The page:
After a year when 22 New Haveners were shot to death, State Sen. Martin Looney Thursday put forward a made-in-New Haven proposal to set up a Connecticut gun offender registry to keep track of crooks with itchy fingers.

The New Haven proposal is inspired in part by a similar Baltimore law that, in its first year, succeeded in seeing only three of 200 jail-sprung registrants get rearrested.

Accompanied by New Haven Police Detective Richard Pelletier and other city constituents, Looney presented his proposal to the state legislature’s Public Safety Committee.

His proposal would have the state public safety commissioner keep a registry of people convicted of gun crimes, with a database (available to law enforcement, but not the general public) containing information on offenders from the past four years; have registrant check in annually with local cops and report changes of address; and make it a crime to fail to register.

The concept is similar to the state’s sex offender registry, except for the fact that it restricts information to law enforcement, Looney told the committee Thursday.

He said that the idea was suggested to him by New Haven Police Chief Frank Limon.

Looney agreed to put forth the legislation, which didn’t receive any opposition publicly Thursday, because of the 22 homicides with a firearm in New Haven last year, almost double the amount from 2009.

There were also 116 non-fatal shootings in New Haven last year.

“Keep in mind this is a city of only 123,000 residents. The total of 138 deadly and non-deadly shootings in New Haven last year was around 1 per 900 New Haven residents,” said Looney, the State Senate majority leader.

Viewed this way it means New Haven has more than two and half times as many shootings per capita than Boston, which has a population almost five times larger than New Haven’s.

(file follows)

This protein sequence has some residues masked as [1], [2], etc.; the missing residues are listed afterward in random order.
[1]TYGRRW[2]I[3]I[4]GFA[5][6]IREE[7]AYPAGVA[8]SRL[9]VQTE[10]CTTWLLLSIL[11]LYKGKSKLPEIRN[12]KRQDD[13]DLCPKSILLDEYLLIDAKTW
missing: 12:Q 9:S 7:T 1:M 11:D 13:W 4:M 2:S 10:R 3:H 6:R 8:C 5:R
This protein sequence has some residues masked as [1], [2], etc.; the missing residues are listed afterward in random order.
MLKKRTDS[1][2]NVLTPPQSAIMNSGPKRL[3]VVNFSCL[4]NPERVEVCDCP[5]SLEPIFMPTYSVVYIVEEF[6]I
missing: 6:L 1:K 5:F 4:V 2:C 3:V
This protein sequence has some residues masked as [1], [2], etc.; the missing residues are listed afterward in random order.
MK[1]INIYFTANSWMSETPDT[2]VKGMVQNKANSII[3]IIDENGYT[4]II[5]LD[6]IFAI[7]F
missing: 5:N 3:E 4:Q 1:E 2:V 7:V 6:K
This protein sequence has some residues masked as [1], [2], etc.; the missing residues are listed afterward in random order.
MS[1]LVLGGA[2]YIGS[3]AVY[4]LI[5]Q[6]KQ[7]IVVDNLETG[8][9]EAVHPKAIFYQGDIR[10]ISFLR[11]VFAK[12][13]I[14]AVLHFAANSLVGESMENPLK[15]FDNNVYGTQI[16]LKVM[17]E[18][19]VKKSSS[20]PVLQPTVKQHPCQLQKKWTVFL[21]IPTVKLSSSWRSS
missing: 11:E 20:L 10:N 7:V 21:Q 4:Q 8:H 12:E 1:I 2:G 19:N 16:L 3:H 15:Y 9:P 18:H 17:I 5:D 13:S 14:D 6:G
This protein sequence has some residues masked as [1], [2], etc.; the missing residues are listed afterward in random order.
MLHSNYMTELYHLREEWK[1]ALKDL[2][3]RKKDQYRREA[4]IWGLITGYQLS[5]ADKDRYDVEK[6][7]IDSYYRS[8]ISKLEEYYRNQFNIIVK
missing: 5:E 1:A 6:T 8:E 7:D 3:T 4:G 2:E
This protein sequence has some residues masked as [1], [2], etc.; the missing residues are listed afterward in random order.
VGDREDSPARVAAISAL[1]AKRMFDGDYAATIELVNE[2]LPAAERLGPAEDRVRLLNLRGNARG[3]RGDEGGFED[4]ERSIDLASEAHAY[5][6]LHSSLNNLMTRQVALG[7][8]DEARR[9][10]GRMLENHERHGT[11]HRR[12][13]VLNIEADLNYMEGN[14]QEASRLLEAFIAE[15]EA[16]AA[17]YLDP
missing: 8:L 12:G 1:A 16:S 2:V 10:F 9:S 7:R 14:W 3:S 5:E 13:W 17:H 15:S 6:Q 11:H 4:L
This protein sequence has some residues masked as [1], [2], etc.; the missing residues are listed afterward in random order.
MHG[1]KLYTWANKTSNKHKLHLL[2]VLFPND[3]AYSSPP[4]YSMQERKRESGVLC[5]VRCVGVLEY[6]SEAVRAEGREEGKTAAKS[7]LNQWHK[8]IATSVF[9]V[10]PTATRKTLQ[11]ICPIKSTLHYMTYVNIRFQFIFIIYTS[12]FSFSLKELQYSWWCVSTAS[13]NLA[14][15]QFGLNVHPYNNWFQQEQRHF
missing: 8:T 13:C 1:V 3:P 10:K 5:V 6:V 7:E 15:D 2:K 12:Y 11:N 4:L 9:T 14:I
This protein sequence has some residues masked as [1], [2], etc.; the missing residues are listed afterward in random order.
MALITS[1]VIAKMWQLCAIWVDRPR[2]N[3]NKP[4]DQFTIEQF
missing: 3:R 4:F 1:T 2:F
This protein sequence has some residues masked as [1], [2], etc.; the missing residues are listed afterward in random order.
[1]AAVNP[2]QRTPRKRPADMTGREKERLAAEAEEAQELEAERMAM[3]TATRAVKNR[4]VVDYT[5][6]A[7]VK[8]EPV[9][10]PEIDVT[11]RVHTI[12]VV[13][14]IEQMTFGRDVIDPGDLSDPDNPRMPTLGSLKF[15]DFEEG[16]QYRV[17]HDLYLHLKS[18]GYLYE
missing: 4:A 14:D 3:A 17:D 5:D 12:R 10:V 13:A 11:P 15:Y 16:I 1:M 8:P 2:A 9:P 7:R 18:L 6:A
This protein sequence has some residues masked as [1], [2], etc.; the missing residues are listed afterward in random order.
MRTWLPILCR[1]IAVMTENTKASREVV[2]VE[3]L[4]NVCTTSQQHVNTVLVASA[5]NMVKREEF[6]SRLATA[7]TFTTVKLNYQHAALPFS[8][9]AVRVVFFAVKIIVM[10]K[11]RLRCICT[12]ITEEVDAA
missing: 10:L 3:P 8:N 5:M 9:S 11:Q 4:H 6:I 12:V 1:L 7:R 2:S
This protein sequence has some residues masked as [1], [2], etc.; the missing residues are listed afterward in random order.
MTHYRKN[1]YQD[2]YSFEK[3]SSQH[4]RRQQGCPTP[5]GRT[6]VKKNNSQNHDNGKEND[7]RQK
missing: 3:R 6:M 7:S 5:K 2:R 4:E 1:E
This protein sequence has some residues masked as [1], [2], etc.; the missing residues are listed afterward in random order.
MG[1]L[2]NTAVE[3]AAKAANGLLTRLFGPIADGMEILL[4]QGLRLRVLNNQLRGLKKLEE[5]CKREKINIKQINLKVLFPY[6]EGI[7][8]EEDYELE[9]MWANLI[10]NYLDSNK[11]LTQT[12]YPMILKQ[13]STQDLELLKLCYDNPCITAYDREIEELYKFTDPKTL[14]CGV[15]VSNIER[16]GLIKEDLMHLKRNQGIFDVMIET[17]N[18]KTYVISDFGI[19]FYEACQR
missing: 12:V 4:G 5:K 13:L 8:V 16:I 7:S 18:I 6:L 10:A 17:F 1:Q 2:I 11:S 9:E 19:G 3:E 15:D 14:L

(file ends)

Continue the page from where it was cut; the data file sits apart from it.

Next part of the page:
Currently there are five gun offender registries in cities throughout the country and many require registration for three or four year periods of time, unlike sex offender registries which require at least 10 years of registration.

Looney said this 2010 recidivism report published by the Office of Policy and Management found that those convicted of gun crimes are more likely to be rearrested. It’s something Detective Pelletier sees all too often.

Pelletier told the committee he’s been in law enforcement for 23 years and most of the time when he interviews subjects arrested with firearms they tell him they have the gun to protect themselves.

He urged the committee to pass the legislation and give law enforcement one more tool to help stop gun violence.

West Hartford Police Chief James Strillacci, who testified on a number of gun bills Thursday, told the committee that he supports the creation of a gun offender registry as long as it’s not subject to Freedom of Information laws. He said if public were able to access the information the number of burglaries may increase.

He said he supports the measure because annually 30,000 are killed by firearms.

Looney anticipated there would be opposition from sportsmen and legal gun owners so he made it clear that the registry would only contain the names of those convicted of gun crimes.

He said gun offender registries are fairly new, but some have seen some early successes. In Baltimore only 3 of the more than 200 registrants who were out of jail had been rearrested for handgun violations and only a few others had been arrested for various misdemeanors.